What I love about DublinSYNOPSIS

Let’s suppose you are a heartbroken woman trying to get over the pain of a failed relationship. You’ve always wanted to see the world. What do you do? Perhaps you would do what Sarah does: travel alone to Dublin and leave your worries behind. She wants to start from scratch, to forget about it all; to enjoy the lush green countryside, the Celtic music, the famous pubs. However, her life turns upside down when she finds herself living under the same roof as Daniel, a handsome yet stubborn Irishman.

Both Daniel and Sarah have their reasons for not falling in love, but love has other plans.

Things become more complicated because love affairs are prohibited between housemates. This is an unbreakable rule that also applies to the three other residents: a shameless womanizer, an absent-minded musician and a new female best friend, intrusive and meddling. It’s a fun and exciting intercultural household for Sarah to adapt to! And as if that wasn’t enough, she also has to deal with Daniel’s heated misunderstandings, with an insistent ex-boyfriend and some compromising situations with a very sexy Frenchman.

This is a new life in Dublin and there is certainly a lot to love!

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Release date: October 15, 2016. 


“Welcome to Dublin.”

The welcome came over the loudspeakers as soon as the plane landed, and Sara unfastened her seatbelt with impatient fingers. She breathed out, filled with a mixture of apprehension, weariness and sadness. Barely past her mid-twenties, she was going to step onto European soil for the first time. She was finally going to become acquainted with the ancient continent she had fantasized so much about in the novels she devoured. What she wanted most was to repair her broken heart after what had happened with Antonio, to start over again surrounded by the greenery of Ireland.

“Greenery?” she wondered, disillusioned, as soon as she had left the airport and caught a glimpse of the bleak surroundings. “More like grayness.” The sunset, weighed down by black clouds, frigid gusts of wind and an incessant rainfall that spread in all directions, wasn’t exactly the cordial welcome Sara had hoped for. But, truth be told, nothing about the past forty-eight hours had been cordial. She never imagined she would hurriedly leave Chile. She had only long enough to say good-bye to her parents, whose worried faces reflected their opinion, repeating a thousand times that her going off to Ireland was a huge mistake.

Sara replayed in her mind the whole argument with Antonio, and as she rolled her luggage toward the taxi stand, her eyes filled with tears. She felt so alone! And the worst part was that now she really was alone. She didn’t know anyone in Dublin, neither family nor friends. All she had was the hope of a new beginning and a piece of paper with an address written on it, which she clung to for dear life.

The arrival of an empty taxi made her swallow her tears. She held out the address to the taxi driver and, twenty minutes later, found herself in the front yard of a narrow red house with a pointed roof while the darkness surrounded her and rain mercilessly pelted her and her luggage. As fast as she could, she rolled the suitcase to the front door and rang the bell.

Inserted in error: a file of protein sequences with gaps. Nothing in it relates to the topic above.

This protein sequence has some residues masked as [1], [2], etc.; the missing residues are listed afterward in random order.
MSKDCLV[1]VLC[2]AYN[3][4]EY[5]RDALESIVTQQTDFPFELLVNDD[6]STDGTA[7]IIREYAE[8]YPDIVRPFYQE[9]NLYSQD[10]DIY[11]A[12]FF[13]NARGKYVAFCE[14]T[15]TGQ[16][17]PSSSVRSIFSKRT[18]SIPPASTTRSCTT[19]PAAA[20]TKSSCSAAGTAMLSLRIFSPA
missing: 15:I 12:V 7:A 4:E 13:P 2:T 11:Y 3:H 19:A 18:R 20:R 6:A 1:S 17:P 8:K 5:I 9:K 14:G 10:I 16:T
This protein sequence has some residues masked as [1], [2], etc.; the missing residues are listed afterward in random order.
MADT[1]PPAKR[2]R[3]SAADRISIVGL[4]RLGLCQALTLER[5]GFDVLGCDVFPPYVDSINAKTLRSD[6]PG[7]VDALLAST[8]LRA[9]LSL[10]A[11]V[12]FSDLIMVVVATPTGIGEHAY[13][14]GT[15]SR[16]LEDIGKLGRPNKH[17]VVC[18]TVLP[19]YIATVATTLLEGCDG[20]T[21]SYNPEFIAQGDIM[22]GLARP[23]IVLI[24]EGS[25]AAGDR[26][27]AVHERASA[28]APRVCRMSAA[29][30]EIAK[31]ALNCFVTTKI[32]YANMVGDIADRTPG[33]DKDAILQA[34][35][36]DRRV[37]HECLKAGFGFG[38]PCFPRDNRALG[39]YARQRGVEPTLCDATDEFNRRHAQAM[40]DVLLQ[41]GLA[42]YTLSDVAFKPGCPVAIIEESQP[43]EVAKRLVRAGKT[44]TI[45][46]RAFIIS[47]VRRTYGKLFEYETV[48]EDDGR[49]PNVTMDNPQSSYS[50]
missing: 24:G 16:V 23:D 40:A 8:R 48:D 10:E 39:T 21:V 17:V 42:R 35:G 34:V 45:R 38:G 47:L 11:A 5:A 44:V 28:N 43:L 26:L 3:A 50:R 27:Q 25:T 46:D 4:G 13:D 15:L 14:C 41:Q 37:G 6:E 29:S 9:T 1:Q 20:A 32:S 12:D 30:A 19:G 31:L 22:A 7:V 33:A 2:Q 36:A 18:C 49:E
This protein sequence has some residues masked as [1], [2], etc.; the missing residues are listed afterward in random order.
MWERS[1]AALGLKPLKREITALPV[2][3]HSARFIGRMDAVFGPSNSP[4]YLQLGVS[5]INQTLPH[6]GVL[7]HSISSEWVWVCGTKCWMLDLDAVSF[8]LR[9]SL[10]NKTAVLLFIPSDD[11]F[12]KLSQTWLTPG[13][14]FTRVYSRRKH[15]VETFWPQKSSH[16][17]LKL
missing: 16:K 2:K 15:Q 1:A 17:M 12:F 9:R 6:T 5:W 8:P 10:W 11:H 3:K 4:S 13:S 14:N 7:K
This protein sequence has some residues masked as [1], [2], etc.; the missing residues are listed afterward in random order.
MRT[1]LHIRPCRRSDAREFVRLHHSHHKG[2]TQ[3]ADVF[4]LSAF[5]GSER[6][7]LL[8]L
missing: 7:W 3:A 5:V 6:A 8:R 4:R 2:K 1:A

No answer. She rubbed her hands together and blew on them to heat them up. She rang a second time. Nothing. He teeth chattering, she peered through the stained glass windows of the front door. She couldn’t make out anyone, but a light was on, so someone must be there. Lord, at least she hoped there was; if not, she didn’t know where else to go.

She knocked and, after a minute that seemed like an eternity, the door finally opened.

 “Hello?” said a beautiful brunette of about her age, half greeting her and half inquiring.

 “Hola, I mean, hello. I’m Sara and. . .”

 “You speak my language,” the young woman interrupted, switching to Spanish with a Central American accent. “Are you looking for one of the boys, Sara? Because no one is here; they all went out.”

 “No, actually, I came about the room for rent. I reserved it a few days ago.”

The young woman shook her head in unequivocal negation.

 “That’s impossible; there must be some error. The ad clearly says we rent only to men. Better luck next time,” she said, starting to shut the door.

Sara’s stomach tied up in knots as she imagined herself looking for a place to stay somewhere else, in an unknown city, in the middle of the rain and darkness.

 “Stephen Brennan gave me the address!” said Sara hurriedly. “He told me to come here.”

The young woman opened the door again and studied her, frowning.

 “Stephen? He told you to come? Are you sure?”

 “Yes, he gave me the address. I came straight from the airport.”

The young woman looked at Sara’s luggage, which was collecting water, forming an enormous pool. When she saw that its owner didn’t seem to be in much better shape than the luggage, her expression softened.

 “Come in while we clear up this misunderstanding.” She opened the door and gestured to a spot near the entrance. “If you like, you can leave your things there. I’m Fran, by the way.”

 “Thanks, Fran.” Sara obeyed, taking off her coat. She suddenly sneezed several times.

 “You’re drenched. Would you like a cup of coffee?”

 “Yes, please.”

She followed Fran to a spacious wooden kitchen. She didn’t much care for coffee; still, she was willing to swallow anything that might raise her body temperature by a couple of degrees.

Her hostess put on water to boil.

 “How do you know Stephen, Sara?”